My time off included a whole lot of this
The week before last, I was on vacation.
“Holiday” as my friends across the pond and Down Under would say.
Or as I like to call it, “staycation”, for it was a vacation where, rather than travelling someplace, I remained in my home town.
(For the record, I make a further distinction between a “vacation”, which to me involves travel, and a “holiday”, which is travel to someplace particularly noteworthy or exotic. But that’s just me.)
How the hell did “write what you know become” the most opt-repeated piece of writing advice anyway?
Maybe it’s because it’s the first advice many of us ever received. Certainly it seems like it should be beginner advice.
I can see it perfectly: a student of sixteen or seventeen hunched over his/her desk at school, pencil in hand poised above a sheet of three-hole-punched, lined loose leaf.
(Am I totally dating myself with this memory in longhand? Do high school students even write by hand in school anymore? The pencil in this vision isn’t even mechanical).
The morning began as most as winter workdays do, which is to say dark, and because of that, what felt far too early to me.
This year, I made a conscious effort to remember my writing birthday – to commemorate it on the actual day, or if nothing else, to at least make note of it. February 12: in truth, an arbitrarily-chosen day meant to mark the start of my first (incomplete, shelved) novel as approximated through a forensic accounting some emails I sent to a friend around that time.
I’m an Aquarius writer.
Earlier this year, I met a writer who was also an actor, from whom I received some interesting writing advice.
It happened during a session of the writers’ group that I run. At each meeting, we discuss a specific writing-related question that all attendees are given a chance to answer.
The question du jour inquired which element of writing craft folk felt they needed to learn more about.
When it came my turn to answer, I said character voice.
Specifically, the fact that I wanted to someday write a sequel to my WIP from the first person point of view of a different character, but was unsure how to make the voice distinct from the first person narrator of my WIP.
Every writer who’s been writing for a while has a dead manuscript stuffed away somewhere.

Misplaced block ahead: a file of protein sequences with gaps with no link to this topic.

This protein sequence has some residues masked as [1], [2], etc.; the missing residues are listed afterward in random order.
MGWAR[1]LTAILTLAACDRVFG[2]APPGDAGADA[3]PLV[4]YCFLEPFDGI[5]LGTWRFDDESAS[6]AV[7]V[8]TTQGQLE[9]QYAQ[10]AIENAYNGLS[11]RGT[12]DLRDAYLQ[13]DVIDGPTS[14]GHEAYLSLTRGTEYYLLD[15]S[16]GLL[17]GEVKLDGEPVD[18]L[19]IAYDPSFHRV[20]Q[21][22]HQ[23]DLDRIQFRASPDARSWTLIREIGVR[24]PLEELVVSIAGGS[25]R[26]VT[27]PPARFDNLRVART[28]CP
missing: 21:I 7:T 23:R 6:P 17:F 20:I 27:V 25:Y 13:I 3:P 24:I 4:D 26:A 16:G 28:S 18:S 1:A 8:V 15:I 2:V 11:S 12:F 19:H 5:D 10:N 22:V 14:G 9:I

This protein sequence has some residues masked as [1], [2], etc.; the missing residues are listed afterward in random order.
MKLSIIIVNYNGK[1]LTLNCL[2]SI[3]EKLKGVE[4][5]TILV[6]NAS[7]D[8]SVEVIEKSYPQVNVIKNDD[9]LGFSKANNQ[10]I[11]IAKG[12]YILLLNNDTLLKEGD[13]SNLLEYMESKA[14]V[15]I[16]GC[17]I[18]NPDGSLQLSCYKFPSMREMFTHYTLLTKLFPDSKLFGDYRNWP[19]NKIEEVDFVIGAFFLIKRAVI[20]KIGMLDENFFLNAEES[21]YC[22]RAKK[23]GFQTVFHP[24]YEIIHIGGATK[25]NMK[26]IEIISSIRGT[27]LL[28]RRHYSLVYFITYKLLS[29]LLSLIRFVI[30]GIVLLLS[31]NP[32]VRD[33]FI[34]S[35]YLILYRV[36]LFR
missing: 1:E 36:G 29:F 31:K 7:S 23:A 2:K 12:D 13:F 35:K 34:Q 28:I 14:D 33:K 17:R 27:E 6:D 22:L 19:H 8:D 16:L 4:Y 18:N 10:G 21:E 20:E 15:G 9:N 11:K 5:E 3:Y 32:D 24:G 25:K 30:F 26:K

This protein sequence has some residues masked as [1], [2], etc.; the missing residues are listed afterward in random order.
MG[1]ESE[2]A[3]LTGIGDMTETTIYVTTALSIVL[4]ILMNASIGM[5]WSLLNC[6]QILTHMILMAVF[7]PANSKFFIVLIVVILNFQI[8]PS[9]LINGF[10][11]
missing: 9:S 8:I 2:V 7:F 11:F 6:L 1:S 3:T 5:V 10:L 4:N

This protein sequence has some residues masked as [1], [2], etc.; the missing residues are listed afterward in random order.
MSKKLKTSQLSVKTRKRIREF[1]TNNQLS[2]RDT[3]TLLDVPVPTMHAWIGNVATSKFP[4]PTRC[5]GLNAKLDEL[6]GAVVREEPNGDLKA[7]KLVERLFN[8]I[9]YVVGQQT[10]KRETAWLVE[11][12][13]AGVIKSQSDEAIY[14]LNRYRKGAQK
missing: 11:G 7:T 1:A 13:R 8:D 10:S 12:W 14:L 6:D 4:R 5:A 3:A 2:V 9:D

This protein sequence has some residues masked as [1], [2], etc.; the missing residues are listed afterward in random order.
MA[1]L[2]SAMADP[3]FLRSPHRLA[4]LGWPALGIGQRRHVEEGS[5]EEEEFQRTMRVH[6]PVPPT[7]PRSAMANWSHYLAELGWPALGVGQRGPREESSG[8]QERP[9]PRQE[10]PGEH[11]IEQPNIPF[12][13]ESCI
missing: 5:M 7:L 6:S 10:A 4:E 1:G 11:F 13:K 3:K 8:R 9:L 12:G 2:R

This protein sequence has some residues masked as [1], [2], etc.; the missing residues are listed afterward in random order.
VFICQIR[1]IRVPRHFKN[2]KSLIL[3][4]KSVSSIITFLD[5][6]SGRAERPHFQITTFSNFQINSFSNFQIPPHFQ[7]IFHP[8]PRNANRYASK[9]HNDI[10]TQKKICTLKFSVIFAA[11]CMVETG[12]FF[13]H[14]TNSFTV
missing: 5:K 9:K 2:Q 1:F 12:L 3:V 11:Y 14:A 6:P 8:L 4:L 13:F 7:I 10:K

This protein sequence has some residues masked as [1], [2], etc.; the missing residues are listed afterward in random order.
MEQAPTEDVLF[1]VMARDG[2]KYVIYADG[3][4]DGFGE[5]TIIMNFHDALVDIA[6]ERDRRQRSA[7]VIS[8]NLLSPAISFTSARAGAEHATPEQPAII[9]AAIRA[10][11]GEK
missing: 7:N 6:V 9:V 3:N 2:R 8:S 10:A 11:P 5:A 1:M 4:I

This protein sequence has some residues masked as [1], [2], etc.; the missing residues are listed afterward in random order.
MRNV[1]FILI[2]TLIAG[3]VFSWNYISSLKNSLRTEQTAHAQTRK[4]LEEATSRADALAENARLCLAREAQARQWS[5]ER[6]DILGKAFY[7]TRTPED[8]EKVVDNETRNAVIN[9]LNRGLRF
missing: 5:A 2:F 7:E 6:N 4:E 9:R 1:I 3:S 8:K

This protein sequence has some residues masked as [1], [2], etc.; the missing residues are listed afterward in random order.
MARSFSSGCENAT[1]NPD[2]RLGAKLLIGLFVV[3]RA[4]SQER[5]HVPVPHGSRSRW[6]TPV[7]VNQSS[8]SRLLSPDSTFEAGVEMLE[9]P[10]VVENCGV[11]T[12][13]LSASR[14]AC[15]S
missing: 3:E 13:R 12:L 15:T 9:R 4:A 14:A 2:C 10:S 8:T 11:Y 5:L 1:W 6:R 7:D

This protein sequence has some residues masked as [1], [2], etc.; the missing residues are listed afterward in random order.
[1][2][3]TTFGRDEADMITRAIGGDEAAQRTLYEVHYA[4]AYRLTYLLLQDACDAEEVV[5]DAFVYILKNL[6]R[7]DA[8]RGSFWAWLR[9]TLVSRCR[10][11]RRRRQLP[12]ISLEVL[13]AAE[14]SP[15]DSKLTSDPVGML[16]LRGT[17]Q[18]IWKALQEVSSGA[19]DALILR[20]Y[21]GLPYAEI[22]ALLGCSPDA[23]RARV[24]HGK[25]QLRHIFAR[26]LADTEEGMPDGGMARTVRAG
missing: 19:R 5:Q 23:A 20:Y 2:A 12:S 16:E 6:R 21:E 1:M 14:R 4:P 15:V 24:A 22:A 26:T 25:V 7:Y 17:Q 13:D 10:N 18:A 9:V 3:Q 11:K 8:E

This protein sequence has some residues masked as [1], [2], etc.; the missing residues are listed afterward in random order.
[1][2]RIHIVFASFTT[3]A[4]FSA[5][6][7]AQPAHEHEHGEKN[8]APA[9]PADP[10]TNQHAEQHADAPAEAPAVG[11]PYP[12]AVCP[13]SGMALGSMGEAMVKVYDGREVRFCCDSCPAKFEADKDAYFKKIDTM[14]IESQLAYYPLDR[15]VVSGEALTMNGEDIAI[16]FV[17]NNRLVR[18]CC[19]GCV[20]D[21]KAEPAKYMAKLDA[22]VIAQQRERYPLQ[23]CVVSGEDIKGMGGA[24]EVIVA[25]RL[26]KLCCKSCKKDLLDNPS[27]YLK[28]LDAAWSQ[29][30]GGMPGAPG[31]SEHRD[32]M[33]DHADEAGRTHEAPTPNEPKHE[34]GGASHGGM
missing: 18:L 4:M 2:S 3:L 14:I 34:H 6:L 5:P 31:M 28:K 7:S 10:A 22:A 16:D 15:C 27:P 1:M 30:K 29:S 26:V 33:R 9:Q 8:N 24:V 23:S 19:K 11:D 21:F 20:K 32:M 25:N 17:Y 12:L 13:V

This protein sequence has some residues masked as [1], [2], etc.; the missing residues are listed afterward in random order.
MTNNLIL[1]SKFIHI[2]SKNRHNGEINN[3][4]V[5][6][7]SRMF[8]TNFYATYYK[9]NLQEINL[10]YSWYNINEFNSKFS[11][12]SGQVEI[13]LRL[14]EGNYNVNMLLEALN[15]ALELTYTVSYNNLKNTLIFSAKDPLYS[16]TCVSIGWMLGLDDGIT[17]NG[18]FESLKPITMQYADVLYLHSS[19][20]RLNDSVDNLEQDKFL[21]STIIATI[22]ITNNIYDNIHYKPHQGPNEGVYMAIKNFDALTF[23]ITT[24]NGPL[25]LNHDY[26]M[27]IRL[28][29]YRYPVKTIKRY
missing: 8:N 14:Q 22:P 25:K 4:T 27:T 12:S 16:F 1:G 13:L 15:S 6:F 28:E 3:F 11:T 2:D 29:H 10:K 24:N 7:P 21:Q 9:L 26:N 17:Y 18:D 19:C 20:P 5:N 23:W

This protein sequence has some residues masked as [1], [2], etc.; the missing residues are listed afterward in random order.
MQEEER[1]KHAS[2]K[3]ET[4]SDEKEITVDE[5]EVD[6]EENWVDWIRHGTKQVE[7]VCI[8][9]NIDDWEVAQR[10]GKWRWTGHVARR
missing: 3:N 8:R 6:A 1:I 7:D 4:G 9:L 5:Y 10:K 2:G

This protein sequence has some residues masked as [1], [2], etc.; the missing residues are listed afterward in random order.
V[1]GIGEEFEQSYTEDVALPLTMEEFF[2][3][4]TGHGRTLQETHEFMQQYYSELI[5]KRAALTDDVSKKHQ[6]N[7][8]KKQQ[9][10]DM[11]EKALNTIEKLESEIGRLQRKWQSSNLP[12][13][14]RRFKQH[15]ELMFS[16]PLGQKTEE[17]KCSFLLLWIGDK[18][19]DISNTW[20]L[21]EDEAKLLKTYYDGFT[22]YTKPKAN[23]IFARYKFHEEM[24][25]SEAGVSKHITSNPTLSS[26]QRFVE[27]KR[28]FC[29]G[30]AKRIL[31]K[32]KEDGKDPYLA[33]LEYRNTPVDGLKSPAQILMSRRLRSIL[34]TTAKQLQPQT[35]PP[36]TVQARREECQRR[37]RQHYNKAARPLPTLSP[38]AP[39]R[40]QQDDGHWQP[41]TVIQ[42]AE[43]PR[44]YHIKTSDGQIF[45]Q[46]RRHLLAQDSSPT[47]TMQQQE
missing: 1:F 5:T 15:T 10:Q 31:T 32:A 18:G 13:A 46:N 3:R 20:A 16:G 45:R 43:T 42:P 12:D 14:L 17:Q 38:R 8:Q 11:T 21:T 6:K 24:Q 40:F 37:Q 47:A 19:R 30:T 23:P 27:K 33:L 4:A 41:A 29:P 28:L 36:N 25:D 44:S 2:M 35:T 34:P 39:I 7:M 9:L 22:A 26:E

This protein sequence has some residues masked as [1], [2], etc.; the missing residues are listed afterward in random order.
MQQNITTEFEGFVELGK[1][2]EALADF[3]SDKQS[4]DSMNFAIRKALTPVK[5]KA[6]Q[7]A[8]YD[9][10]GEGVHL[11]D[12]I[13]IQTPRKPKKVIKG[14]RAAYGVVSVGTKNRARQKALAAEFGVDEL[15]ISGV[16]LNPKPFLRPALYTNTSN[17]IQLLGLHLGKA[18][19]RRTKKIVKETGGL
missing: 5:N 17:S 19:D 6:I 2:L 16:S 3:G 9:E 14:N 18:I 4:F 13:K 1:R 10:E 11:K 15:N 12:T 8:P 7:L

Be it a bottom drawer, bottom shelf, back of a closet, or in digital form in some dark oubliette on one’s hard drive, it’s something of a rite of passage for a writer to discover his/her novel (usually the first one) is an irredeemable mess, and for him/her to give it the axe.
But how many of those whacked novels refuse to go quietly into that good night? How many writers end up haunted by the ghost of what could have been – what still can be now that they’re stronger wordsmiths who have loved, lost, and learned the error of their once novice ways?
And for those who have had this experience, how many actually give into it and take another crack, as it were, at the title?
I’m seriously considering doing just that.
I made a point some time ago to inform the IT manager at my workplace that I’m writing a novel.
Partly I did this because I’ve struck up a friendship with her over the years, and the fact eventually became a relevant addendum to her revelation of being an avid reader.
The other reason, though – perhaps the more pressing reason – is due to the nature of some of the emails I send.
Not that they’re offensive, or in any direct violation of the company’s Information Services & Technology user policy. But they are … strange, not the least of which is because they are emails send to myself at my personal email address.
The Dark Angel Design Company, photography by Lunaesque
Time to talk about my WIP again!
I never used to do this at all, as the thought of giving the dreaded “elevator pitch” makes my stomach churn like too much greasy pizza too close to bedtime.
But like anything bearing the label “dreaded”, said dread is usually lessened over time through devoting regular thought and effort to improving at the task at hand.
In other words, I need to practice pitching and promoting myself more.
Which is why, when tagged by my blog-buddy Eric J. Baker, to answer four questions about my WIP as part of the Writing Process Blog Tour, and I agreed to participate.
The four questions are thus as follows: